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Posting Unicode Characters via AJAX

, 25 Mar 2009
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When the website only speaks Latin-1, how to make AJAX post like a real browser?

Introduction

This article shows a very specific technique for submitting Unicode text via AJAX in the same manner as the web browser does it. If you thought that was already the case, you need to read this article.

It will not explain standard AJAX usage, since you can get that anywhere.

Background 

I frequent an old web forum that serves its pages with a charset of "iso-8859-1", otherwise known as Latin-1. It allows people all over the world to post messages using whatever language they want, but their HTML form is pure vanilla. There is a textbox and a submit button. Everything else is up to you.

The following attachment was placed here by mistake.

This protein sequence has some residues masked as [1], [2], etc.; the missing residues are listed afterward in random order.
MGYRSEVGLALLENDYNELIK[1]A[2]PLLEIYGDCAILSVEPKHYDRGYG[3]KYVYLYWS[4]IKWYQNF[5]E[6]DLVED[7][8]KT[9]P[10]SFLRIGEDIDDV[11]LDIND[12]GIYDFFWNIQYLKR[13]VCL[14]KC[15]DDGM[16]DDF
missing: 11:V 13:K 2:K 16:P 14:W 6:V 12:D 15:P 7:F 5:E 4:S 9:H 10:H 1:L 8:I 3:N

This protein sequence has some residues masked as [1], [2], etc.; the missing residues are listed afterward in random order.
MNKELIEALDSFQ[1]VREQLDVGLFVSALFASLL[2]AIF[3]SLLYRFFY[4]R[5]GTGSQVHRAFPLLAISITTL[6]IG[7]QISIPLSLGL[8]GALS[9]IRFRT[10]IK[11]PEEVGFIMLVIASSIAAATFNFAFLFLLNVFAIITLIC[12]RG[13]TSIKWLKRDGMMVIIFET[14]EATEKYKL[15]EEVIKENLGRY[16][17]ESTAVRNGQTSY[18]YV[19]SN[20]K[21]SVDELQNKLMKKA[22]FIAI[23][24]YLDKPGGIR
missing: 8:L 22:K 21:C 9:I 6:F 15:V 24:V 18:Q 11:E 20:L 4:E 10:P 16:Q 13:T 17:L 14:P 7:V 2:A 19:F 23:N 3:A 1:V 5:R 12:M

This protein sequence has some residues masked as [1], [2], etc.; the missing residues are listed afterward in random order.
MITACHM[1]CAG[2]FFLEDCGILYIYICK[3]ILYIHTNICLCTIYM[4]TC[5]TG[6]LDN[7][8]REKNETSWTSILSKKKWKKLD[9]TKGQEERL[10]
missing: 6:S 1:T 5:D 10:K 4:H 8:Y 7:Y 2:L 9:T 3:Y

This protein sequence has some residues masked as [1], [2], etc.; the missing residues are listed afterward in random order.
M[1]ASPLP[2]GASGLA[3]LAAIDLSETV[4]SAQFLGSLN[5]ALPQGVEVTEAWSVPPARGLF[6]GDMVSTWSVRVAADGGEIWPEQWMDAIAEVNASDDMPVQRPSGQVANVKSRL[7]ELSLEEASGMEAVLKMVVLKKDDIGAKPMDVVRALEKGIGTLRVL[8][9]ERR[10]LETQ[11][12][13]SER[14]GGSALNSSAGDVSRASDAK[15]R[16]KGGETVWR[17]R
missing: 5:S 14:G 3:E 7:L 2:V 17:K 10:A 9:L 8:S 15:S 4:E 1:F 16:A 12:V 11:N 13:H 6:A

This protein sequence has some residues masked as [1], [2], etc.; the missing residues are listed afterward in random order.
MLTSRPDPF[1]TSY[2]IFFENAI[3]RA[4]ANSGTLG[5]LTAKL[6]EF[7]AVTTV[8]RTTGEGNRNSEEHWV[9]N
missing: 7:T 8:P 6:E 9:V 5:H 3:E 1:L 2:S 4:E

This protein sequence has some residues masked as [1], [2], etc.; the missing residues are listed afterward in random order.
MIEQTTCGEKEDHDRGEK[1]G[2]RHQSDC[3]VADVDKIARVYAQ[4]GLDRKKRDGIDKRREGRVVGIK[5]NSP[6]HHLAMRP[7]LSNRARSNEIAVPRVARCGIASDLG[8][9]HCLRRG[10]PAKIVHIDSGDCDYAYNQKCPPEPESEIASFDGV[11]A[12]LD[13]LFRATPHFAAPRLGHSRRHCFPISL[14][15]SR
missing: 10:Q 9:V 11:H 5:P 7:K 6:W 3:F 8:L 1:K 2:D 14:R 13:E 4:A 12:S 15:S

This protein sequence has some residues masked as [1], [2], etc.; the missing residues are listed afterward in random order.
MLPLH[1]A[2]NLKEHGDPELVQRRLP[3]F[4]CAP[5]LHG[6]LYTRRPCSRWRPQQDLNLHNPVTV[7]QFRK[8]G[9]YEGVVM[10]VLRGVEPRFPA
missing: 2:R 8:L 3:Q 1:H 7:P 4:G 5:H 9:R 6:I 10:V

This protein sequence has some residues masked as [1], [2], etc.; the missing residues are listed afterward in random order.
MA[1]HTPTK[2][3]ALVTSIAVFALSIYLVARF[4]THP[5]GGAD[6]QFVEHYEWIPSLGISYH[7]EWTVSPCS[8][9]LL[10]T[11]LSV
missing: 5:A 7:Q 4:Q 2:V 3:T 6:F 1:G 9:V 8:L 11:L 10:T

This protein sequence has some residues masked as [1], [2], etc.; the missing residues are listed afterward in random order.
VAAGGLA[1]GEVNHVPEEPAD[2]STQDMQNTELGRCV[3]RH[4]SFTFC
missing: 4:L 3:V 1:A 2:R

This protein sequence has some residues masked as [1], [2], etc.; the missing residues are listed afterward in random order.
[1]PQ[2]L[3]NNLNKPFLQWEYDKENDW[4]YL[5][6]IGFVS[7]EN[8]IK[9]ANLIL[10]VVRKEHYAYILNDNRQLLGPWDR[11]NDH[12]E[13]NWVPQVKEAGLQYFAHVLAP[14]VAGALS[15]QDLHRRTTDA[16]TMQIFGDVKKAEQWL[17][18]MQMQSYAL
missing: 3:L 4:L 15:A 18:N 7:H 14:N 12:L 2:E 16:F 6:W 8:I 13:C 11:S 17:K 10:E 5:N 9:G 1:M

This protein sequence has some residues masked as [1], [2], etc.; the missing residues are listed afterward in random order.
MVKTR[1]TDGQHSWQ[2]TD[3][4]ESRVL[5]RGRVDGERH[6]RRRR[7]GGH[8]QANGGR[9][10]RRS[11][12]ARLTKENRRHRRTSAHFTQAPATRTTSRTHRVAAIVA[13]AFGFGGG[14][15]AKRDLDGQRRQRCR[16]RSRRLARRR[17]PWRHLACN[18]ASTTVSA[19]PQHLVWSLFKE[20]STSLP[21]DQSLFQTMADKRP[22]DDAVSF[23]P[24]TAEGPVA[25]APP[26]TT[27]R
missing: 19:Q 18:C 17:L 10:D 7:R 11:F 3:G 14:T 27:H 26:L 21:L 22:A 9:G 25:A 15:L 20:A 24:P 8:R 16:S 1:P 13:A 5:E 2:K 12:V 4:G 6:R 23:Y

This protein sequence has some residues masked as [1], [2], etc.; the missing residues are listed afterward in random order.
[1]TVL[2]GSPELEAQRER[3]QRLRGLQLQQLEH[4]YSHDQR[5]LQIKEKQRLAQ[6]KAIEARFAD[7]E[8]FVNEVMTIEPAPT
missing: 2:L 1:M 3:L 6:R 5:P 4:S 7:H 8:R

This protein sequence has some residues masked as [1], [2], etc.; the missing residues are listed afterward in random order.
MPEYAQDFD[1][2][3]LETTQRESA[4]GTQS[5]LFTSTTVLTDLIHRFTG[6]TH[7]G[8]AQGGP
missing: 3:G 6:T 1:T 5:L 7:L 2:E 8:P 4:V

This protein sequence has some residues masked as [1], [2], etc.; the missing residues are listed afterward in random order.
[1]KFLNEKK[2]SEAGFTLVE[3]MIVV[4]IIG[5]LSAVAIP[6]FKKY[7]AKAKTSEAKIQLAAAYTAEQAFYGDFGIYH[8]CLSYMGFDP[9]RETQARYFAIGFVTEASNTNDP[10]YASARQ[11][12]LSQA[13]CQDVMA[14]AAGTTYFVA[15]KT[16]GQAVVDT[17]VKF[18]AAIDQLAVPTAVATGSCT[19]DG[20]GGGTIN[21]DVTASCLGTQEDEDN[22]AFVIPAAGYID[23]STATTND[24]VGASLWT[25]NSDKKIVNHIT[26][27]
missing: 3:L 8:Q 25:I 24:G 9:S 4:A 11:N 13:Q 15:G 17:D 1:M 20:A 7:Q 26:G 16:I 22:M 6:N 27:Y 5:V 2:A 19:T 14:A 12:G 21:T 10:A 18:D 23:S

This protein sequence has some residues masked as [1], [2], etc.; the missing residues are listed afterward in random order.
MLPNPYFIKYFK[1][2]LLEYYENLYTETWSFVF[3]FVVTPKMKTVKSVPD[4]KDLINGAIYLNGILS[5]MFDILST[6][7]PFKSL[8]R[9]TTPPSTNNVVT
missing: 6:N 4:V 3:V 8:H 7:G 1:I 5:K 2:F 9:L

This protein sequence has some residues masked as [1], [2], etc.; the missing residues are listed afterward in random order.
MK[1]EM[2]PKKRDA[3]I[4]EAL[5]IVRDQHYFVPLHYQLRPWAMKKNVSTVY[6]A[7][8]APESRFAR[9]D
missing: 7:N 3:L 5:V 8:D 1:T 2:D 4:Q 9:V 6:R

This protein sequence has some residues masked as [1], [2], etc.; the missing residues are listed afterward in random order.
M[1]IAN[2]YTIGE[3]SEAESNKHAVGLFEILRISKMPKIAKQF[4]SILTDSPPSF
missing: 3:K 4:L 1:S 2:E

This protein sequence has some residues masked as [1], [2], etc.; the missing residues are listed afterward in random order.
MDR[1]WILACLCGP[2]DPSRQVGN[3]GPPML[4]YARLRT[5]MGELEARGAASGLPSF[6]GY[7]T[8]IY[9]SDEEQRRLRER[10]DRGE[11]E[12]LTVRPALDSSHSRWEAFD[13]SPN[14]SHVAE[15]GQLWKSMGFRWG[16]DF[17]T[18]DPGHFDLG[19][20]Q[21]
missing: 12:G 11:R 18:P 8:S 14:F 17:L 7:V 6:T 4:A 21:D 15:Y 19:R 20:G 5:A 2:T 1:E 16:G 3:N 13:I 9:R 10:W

It does accept a certain subset of HTML codes, but you have to type those in by hand, and mistakes are big trouble. Is this good for the site? Definitely not, but abuses are rare and almost always by mistake. The users are, by and large, decent sorts.

The site owner is not interested in changing things, so I decided to take matters into my own hands via Opera's UserJavaScript and Firefox's Greasemonkey plugins. In short, I wrote my own code to take user submissions and post them to the site, but my JavaScript forms include lots of little formatting buttons and safety checks.

Plus, it submitted via AJAX so I wouldn't have to reload the page after every comment. When your forum has 400+ posts with images and embedded videos, you really don't want to reload after every "funny pic, man" comment.